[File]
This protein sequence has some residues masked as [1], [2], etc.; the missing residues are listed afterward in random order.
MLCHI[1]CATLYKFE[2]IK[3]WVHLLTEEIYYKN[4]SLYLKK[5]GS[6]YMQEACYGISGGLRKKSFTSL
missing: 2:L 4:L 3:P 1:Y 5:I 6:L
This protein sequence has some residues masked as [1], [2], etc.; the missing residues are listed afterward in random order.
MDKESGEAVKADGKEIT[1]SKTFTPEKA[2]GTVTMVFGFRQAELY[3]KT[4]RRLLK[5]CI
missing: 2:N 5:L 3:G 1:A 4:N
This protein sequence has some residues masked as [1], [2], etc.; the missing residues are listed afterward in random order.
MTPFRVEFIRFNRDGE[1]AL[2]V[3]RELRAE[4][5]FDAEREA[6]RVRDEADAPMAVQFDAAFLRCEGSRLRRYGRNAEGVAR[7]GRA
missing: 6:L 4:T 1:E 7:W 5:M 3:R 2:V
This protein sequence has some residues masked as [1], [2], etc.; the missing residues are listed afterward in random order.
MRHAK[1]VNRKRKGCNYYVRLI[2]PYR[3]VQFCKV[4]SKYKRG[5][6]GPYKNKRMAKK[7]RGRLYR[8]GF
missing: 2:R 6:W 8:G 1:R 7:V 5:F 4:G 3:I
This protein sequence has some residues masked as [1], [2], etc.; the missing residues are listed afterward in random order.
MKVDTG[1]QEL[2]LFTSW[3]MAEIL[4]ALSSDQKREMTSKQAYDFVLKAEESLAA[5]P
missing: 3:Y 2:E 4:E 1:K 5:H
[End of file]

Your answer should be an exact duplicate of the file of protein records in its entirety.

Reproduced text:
This protein sequence has some residues masked as [1], [2], etc.; the missing residues are listed afterward in random order.
MLCHI[1]CATLYKFE[2]IK[3]WVHLLTEEIYYKN[4]SLYLKK[5]GS[6]YMQEACYGISGGLRKKSFTSL
missing: 2:L 4:L 3:P 1:Y 5:I 6:L
This protein sequence has some residues masked as [1], [2], etc.; the missing residues are listed afterward in random order.
MDKESGEAVKADGKEIT[1]SKTFTPEKA[2]GTVTMVFGFRQAELY[3]KT[4]RRLLK[5]CI
missing: 2:N 5:L 3:G 1:A 4:N
This protein sequence has some residues masked as [1], [2], etc.; the missing residues are listed afterward in random order.
MTPFRVEFIRFNRDGE[1]AL[2]V[3]RELRAE[4][5]FDAEREA[6]RVRDEADAPMAVQFDAAFLRCEGSRLRRYGRNAEGVAR[7]GRA
missing: 6:L 4:T 1:E 7:W 5:M 3:R 2:V
This protein sequence has some residues masked as [1], [2], etc.; the missing residues are listed afterward in random order.
MRHAK[1]VNRKRKGCNYYVRLI[2]PYR[3]VQFCKV[4]SKYKRG[5][6]GPYKNKRMAKK[7]RGRLYR[8]GF
missing: 2:R 6:W 8:G 1:R 7:V 5:F 4:G 3:I
This protein sequence has some residues masked as [1], [2], etc.; the missing residues are listed afterward in random order.
MKVDTG[1]QEL[2]LFTSW[3]MAEIL[4]ALSSDQKREMTSKQAYDFVLKAEESLAA[5]P
missing: 3:Y 2:E 4:E 1:K 5:H